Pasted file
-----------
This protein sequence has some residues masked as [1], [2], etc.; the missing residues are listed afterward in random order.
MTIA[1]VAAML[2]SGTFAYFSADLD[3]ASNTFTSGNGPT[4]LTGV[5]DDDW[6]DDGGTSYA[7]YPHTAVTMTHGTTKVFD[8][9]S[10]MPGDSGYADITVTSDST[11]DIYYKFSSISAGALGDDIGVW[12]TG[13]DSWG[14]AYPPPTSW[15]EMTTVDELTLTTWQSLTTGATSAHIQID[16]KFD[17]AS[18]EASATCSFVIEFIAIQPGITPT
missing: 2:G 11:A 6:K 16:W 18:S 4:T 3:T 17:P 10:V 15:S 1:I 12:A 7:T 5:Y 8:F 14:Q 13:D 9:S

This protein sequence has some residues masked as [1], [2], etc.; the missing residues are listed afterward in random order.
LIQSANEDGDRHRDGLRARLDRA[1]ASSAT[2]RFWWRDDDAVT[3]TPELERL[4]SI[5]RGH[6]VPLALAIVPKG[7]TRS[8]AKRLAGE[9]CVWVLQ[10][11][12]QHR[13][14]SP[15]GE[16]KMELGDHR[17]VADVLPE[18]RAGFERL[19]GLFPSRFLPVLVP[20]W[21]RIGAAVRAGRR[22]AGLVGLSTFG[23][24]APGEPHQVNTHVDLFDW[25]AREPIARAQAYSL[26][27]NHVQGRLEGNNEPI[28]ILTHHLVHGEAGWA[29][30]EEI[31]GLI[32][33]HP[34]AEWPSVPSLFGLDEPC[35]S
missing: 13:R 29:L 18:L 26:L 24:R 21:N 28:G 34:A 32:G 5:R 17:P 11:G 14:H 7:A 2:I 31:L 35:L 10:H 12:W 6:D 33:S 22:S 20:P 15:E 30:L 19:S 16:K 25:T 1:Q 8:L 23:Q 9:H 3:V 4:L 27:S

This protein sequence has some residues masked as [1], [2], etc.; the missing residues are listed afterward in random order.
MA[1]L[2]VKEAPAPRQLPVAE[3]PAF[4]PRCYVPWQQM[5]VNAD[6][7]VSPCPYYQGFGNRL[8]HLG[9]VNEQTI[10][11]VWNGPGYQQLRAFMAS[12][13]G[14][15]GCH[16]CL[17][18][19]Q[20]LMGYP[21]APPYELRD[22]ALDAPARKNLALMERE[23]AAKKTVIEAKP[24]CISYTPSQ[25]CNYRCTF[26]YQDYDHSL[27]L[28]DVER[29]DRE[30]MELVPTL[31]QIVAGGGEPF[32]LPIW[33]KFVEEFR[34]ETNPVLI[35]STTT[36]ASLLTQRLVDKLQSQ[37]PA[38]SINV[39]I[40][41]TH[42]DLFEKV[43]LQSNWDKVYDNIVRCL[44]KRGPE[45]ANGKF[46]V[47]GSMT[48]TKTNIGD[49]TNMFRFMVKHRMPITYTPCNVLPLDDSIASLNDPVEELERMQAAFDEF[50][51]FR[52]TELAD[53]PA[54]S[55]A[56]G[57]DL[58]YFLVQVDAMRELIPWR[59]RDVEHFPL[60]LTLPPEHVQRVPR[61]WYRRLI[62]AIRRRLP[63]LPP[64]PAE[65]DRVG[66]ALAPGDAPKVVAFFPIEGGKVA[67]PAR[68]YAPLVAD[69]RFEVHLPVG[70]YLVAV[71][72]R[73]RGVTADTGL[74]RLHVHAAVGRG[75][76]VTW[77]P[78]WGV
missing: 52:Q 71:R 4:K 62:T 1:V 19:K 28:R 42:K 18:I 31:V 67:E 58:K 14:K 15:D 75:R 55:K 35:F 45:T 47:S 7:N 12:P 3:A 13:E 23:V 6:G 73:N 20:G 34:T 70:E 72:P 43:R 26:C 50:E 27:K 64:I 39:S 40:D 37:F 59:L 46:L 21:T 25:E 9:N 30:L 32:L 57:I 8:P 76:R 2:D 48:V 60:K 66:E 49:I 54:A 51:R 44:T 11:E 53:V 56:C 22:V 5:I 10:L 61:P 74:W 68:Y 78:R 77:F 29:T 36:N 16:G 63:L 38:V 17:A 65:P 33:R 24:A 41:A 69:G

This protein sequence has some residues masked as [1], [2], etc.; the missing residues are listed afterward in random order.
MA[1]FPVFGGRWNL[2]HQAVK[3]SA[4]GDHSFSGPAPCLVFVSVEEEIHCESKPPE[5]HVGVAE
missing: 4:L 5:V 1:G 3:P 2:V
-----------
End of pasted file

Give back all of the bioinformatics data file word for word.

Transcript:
This protein sequence has some residues masked as [1], [2], etc.; the missing residues are listed afterward in random order.
MTIA[1]VAAML[2]SGTFAYFSADLD[3]ASNTFTSGNGPT[4]LTGV[5]DDDW[6]DDGGTSYA[7]YPHTAVTMTHGTTKVFD[8][9]S[10]MPGDSGYADITVTSDST[11]DIYYKFSSISAGALGDDIGVW[12]TG[13]DSWG[14]AYPPPTSW[15]EMTTVDELTLTTWQSLTTGATSAHIQID[16]KFD[17]AS[18]EASATCSFVIEFIAIQPGITPT
missing: 2:G 11:A 6:K 16:W 18:S 4:T 3:T 17:P 10:V 15:S 1:I 12:A 7:T 5:Y 8:F 14:Q 13:D 9:S

This protein sequence has some residues masked as [1], [2], etc.; the missing residues are listed afterward in random order.
LIQSANEDGDRHRDGLRARLDRA[1]ASSAT[2]RFWWRDDDAVT[3]TPELERL[4]SI[5]RGH[6]VPLALAIVPKG[7]TRS[8]AKRLAGE[9]CVWVLQ[10][11][12]QHR[13][14]SP[15]GE[16]KMELGDHR[17]VADVLPE[18]RAGFERL[19]GLFPSRFLPVLVP[20]W[21]RIGAAVRAGRR[22]AGLVGLSTFG[23][24]APGEPHQVNTHVDLFDW[25]AREPIARAQAYSL[26][27]NHVQGRLEGNNEPI[28]ILTHHLVHGEAGWA[29][30]EEI[31]GLI[32][33]HP[34]AEWPSVPSLFGLDEPC[35]S
missing: 13:R 29:L 18:L 26:L 24:R 21:N 28:G 34:A 32:G 5:R 17:P 11:G 14:H 7:A 2:I 31:L 35:L 10:H 12:W 6:D 33:S 22:S 20:P 15:E 30:L 19:S 16:K 25:T 1:Q 8:L 23:Q 9:H 3:V 4:L 27:S

This protein sequence has some residues masked as [1], [2], etc.; the missing residues are listed afterward in random order.
MA[1]L[2]VKEAPAPRQLPVAE[3]PAF[4]PRCYVPWQQM[5]VNAD[6][7]VSPCPYYQGFGNRL[8]HLG[9]VNEQTI[10][11]VWNGPGYQQLRAFMAS[12][13]G[14][15]GCH[16]CL[17][18][19]Q[20]LMGYP[21]APPYELRD[22]ALDAPARKNLALMERE[23]AAKKTVIEAKP[24]CISYTPSQ[25]CNYRCTF[26]YQDYDHSL[27]L[28]DVER[29]DRE[30]MELVPTL[31]QIVAGGGEPF[32]LPIW[33]KFVEEFR[34]ETNPVLI[35]STTT[36]ASLLTQRLVDKLQSQ[37]PA[38]SINV[39]I[40][41]TH[42]DLFEKV[43]LQSNWDKVYDNIVRCL[44]KRGPE[45]ANGKF[46]V[47]GSMT[48]TKTNIGD[49]TNMFRFMVKHRMPITYTPCNVLPLDDSIASLNDPVEELERMQAAFDEF[50][51]FR[52]TELAD[53]PA[54]S[55]A[56]G[57]DL[58]YFLVQVDAMRELIPWR[59]RDVEHFPL[60]LTLPPEHVQRVPR[61]WYRRLI[62]AIRRRLP[63]LPP[64]PAE[65]DRVG[66]ALAPGDAPKVVAFFPIEGGKVA[67]PAR[68]YAPLVAD[69]RFEVHLPVG[70]YLVAV[71][72]R[73]RGVTADTGL[74]RLHVHAAVGRG[75][76]VTW[77]P[78]WGV
missing: 52:Q 71:R 4:K 62:T 1:V 19:K 28:R 42:K 18:I 31:V 67:E 58:K 14:K 15:D 75:R 55:K 35:F 45:T 47:S 7:N 12:P 3:A 13:E 23:V 6:G 73:N 20:G 34:T 70:E 72:P 43:R 26:C 50:E 27:K 64:I 39:S 40:D 37:F 59:L 46:L 21:T 25:E 9:N 30:L 32:L 57:I 8:P 76:R 2:D 48:V 60:K 66:E 49:I 54:A 51:R 44:T 11:E 53:V 56:C 22:V 5:I 10:L 61:P 74:W 68:Y 78:R 77:F 29:T 36:N 16:G 63:L 38:V 17:A 65:P 33:R 24:A 41:A 69:G

This protein sequence has some residues masked as [1], [2], etc.; the missing residues are listed afterward in random order.
MA[1]FPVFGGRWNL[2]HQAVK[3]SA[4]GDHSFSGPAPCLVFVSVEEEIHCESKPPE[5]HVGVAE
missing: 4:L 5:V 1:G 3:P 2:V